Having started the label seven years ago, we're just now offered a full-length statement from Smallpeople, the young pair behind Smallville. The homely Hamburg label has, alongside city confreres Dial, carved itself out a niche as one of the most mature and assured deep house labels of the modern era. Key to that, and forming the backbone of the imprint's output, has been excellent albums from Move D & Benjamin Brunn, Christopher Rau and Moomin, with singles from an extended family (including STL and Sven Tasnadi) translating said full-lengths into more club friendly 12-inches.
Dionne and Julius Steinhoff's Salty Days, though, is the most coherent coming together of those two missives yet; though couched in romantic home listening, so too does it kick with an irresistibly cuddly mid-tempo thud. With everything—as on Moomin's The Story About You—as softened and inwardly fuzzy as it is throughout the nine tracks here, it might be easy for the synthetic sonic daydreams to turn into a quick excuse for a snooze. But alas, the tricks to keeping your synapses firing are the playful samples (check the 808 State-referencing bird noises of "The Loon's Groove" or the man discussing the relationship between drums and humans on "Move With Your Vision"). Buoyant but melancholic melodies linger long in the air and roam almost independently. The analogue percussion, too, is scattered but delicate, gently cutting through the pads to add some essential bite, thereby never allowing things to get too serious or stale.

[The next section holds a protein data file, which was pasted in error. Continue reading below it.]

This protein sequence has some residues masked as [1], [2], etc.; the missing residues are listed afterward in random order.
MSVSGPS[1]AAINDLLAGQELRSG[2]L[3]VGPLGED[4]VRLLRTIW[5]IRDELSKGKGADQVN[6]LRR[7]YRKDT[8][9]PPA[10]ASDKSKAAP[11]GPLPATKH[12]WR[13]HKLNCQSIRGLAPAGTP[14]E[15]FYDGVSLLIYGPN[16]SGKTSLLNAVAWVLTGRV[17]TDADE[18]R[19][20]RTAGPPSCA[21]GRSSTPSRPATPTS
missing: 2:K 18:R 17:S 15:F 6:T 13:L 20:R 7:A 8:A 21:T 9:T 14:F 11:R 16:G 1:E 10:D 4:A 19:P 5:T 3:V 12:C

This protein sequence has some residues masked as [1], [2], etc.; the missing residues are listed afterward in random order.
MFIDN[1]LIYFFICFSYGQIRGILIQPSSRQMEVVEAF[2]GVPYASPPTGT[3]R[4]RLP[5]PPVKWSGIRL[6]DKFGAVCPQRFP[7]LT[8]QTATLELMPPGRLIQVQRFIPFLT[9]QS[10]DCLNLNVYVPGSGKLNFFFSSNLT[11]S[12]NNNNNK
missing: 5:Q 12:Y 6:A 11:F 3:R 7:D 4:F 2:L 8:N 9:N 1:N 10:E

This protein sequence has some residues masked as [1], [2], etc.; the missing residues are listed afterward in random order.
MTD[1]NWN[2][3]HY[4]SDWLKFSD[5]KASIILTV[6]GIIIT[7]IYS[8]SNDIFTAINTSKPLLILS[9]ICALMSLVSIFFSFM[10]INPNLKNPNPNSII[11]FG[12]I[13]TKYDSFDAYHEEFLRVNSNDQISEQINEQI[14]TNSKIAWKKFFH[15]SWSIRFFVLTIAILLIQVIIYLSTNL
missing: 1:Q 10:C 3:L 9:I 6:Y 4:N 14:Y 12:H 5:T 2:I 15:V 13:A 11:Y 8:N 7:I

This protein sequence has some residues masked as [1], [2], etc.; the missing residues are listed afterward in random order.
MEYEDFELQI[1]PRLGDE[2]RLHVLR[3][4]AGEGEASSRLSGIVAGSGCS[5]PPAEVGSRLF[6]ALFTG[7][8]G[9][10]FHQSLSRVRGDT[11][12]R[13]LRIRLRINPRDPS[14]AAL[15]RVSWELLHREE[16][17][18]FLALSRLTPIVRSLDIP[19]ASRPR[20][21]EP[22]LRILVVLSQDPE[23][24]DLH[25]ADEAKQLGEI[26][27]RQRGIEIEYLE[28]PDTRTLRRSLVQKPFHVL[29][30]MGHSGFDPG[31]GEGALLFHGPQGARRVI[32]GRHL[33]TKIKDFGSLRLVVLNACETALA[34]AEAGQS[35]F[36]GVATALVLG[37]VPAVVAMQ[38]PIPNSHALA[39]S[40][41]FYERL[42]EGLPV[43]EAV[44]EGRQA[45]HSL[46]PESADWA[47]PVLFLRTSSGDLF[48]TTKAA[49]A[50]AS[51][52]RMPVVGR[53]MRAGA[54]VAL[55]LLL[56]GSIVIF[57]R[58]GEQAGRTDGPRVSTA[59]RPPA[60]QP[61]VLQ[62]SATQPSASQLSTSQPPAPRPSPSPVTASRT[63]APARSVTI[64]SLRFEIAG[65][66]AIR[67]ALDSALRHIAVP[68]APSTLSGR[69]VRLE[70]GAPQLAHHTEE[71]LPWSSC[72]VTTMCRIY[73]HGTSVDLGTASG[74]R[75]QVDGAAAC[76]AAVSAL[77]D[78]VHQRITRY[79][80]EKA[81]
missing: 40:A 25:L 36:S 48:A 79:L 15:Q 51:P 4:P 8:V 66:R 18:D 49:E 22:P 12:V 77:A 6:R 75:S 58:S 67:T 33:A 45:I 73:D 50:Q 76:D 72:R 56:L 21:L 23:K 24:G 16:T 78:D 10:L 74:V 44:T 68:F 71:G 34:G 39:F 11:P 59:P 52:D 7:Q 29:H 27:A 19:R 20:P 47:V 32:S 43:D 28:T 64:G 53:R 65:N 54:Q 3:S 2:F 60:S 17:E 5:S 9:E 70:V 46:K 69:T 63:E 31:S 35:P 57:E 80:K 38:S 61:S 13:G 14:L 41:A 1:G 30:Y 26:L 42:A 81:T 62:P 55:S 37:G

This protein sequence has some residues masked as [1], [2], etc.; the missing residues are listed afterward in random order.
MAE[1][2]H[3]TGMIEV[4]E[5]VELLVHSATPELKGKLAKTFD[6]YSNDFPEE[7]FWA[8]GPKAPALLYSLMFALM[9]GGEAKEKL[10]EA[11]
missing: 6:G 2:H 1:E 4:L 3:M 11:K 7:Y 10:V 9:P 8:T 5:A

There's never really a grab for your attention in any of the tracks, either: they're long and winding affairs that wait for you to come to them. As such, you might think of the album like an evolving filmstrip that changes with each frame and has new narrative details coming in at every turn, right up until the end. Each track tells a tale, basically, be it one of downbeat introversion ("Black Ice") gentle springtime jack ("When It's There") or end of the night melancholia ("Beauclair").
Like the distinctive and suggestive line drawings of Stefan Marx that exquisitely accompany each release on the label, the tracks here are whatever you want them to be. They seem suited to various situations, from snug Sunday mornings to steamy Saturday nights and romantic fireside huddles. Wherever and whenever you listen, though, you'll likely be transported to a world far away from your (and the) norm on a hugely seductive human pulse that never fades away nor surges too excitedly.